Charles Jean Melehior De Vogue

Charles Jean Melehior De Vogue, count, a French archaeologist, born about 1825. He early explored the East, and published Lcs églises de la Terre-Sainte (1859), Le temple de Jerusalem (1864-5), and Varchitecture civile et religieuse du J au VIP siécle dans la Syrie centrale (in 28 numbers, 1865-'8). In 1868 he succeeded the duke de Luynes in the academy of inscriptions and belles-lettres. On Feb. 8, 1871, he was elected to the national assembly for the department of Cher; and on May 22 he was accredited as ambassador at Constantinople, whence in June, 1875, he was transferred to Vienna.

Charles Jervas

Charles Jervas, a British painter, born in Ireland about 1676, died in London in 1739. He studied for a short time under Sir Godfrey Kneller, and in France and Italy, although deficient in the most essential principles of art, he acquired a fictitious reputation; and having given drawing lessons to Pope, the poet dedicated to him an epistle full of extravagant praise. Horace Walpole denounced his inferiority, but Jervas was so conceited that on comparing his copy of a Titian to the original he exclaimed, "Poor little Tit! how he would stare." Lord Orford says that "the badness of the age's taste and the dearth of good masters placed Jervas at the head of his profession."

Charles Joliet

Charles Joliet, a French author, born at Saint-Hippolyte, department of Doubs, Aug. 8,1832. He was employed in the civil service till 1864, and became known as a journalist and as a miscellaneous writer. His works include Le roman de deux jeunes maries (Paris, 1866), Mademoiselle Cherubin (1870), and patriotic novels based upon the Franco-German war of 1870-'7l, which have given him a reputation almost equal to that of Erckmann-Chatrian.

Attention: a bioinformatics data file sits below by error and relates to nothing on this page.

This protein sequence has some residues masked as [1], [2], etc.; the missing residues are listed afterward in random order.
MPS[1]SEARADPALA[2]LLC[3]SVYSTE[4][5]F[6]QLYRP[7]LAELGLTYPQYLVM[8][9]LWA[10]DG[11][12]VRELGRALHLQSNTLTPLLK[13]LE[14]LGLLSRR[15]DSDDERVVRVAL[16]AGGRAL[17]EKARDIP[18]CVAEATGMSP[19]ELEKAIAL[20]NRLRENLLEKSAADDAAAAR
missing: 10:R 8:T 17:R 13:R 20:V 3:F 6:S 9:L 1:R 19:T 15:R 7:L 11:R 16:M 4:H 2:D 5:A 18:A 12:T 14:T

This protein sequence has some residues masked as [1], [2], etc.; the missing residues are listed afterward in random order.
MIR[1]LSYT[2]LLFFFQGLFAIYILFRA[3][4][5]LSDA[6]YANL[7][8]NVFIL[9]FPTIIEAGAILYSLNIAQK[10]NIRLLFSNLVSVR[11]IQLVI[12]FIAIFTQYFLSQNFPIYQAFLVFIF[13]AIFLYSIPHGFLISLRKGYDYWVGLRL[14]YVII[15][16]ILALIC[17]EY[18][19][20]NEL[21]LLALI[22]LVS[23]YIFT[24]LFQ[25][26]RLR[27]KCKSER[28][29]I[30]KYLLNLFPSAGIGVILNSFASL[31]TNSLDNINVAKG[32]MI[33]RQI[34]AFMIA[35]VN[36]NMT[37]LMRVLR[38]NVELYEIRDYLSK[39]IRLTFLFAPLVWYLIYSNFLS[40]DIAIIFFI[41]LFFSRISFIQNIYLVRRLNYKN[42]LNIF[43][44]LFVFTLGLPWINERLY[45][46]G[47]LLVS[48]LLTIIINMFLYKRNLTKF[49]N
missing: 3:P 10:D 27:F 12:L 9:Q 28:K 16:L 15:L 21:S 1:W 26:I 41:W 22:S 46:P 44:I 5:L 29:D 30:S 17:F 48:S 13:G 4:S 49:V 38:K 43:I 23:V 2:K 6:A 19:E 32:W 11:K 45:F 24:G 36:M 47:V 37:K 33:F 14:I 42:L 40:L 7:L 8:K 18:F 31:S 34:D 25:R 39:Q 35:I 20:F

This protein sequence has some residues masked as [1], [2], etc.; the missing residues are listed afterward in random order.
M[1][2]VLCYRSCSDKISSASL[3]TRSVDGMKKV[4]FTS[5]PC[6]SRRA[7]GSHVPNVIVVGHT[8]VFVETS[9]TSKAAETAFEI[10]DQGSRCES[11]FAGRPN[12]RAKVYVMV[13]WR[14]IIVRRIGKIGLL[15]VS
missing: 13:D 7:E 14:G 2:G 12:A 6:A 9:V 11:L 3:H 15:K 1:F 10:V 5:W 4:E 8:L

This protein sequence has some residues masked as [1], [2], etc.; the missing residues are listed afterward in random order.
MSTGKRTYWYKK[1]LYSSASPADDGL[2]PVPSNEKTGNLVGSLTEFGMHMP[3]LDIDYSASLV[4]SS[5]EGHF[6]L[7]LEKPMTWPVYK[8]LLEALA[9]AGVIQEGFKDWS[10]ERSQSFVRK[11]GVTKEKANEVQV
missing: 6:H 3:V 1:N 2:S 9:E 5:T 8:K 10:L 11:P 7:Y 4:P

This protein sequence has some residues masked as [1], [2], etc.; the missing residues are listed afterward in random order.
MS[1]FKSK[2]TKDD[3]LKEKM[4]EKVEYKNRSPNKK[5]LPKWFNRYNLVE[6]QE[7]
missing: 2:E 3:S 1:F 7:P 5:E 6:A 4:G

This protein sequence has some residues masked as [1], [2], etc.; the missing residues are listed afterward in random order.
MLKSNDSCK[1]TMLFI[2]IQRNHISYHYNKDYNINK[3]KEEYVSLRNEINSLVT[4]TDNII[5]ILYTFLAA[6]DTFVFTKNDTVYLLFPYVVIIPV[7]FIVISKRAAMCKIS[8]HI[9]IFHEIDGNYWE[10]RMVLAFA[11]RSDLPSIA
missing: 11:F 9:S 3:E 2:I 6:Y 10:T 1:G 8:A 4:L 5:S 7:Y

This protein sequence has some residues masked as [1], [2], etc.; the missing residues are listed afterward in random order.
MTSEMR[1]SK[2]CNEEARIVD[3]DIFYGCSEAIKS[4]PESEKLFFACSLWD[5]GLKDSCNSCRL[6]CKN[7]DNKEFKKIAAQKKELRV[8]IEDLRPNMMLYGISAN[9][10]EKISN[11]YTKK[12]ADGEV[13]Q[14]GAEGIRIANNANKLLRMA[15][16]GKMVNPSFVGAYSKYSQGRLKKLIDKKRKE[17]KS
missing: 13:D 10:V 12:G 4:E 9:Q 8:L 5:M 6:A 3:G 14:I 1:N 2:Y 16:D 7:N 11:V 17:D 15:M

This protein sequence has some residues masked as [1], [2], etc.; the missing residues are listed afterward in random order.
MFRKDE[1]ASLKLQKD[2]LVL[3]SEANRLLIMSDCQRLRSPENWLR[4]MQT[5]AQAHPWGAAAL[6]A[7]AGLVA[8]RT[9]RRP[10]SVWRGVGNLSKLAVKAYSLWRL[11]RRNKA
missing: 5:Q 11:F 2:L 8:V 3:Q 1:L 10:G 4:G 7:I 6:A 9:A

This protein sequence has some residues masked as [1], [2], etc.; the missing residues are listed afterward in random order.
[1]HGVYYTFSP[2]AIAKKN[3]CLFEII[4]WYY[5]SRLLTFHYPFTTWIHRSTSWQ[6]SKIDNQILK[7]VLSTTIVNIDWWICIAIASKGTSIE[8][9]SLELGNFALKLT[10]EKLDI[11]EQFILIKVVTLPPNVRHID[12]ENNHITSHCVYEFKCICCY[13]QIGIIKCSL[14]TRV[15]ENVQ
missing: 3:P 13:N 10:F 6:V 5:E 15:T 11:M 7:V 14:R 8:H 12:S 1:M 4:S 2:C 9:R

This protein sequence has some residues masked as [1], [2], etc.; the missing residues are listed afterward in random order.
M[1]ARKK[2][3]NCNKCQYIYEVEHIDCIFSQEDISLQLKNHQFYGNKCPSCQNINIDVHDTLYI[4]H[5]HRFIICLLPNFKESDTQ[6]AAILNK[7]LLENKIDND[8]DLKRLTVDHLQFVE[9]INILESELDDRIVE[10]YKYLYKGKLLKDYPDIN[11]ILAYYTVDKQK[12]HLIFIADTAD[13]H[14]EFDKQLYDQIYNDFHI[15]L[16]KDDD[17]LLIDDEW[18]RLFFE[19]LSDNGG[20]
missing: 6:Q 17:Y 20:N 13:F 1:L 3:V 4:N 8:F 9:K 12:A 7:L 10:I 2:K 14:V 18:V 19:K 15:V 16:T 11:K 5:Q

Charles Josnah Champlin

Charles Josnah Champlin, a French painter, born at Les Andelys. June 6, 1825. He studied under Drolling, produced his first work, a female portrait, in 1845, and subsequently succeeded in delineations of Auvergnese mountaineers, and in portraits and fancy pictures. His "First Roses," representing a semi-nude girl with fresh roses on her lap, attracted much attention in 1857, and was purchased for the Tuileries; and he was employed in 1800 in decorating that palace, and afterward the flower saloon and the bath room of the empress Eugenie in the Elysee. The excessive realism of his female figures led to the exclusion of his famous Aurore from the exhibition of 1859. Napoleon III. subsequently authorized the publication of an engraving of it.

Charles Louis Hanssens

Charles Louis Hanssens, a Belgian composer, born in Ghent in 1802, died April 12, 1871. He was a nephew of the composer Charles Louis Joseph Hanssens (1777-1852), and became connected with various theatres, and in 1855 professor at the Brussels conservatory of music. His best known opera, Le siege de Calais, was performed in Brussels in 1801, and he produced many ballets and other pieces.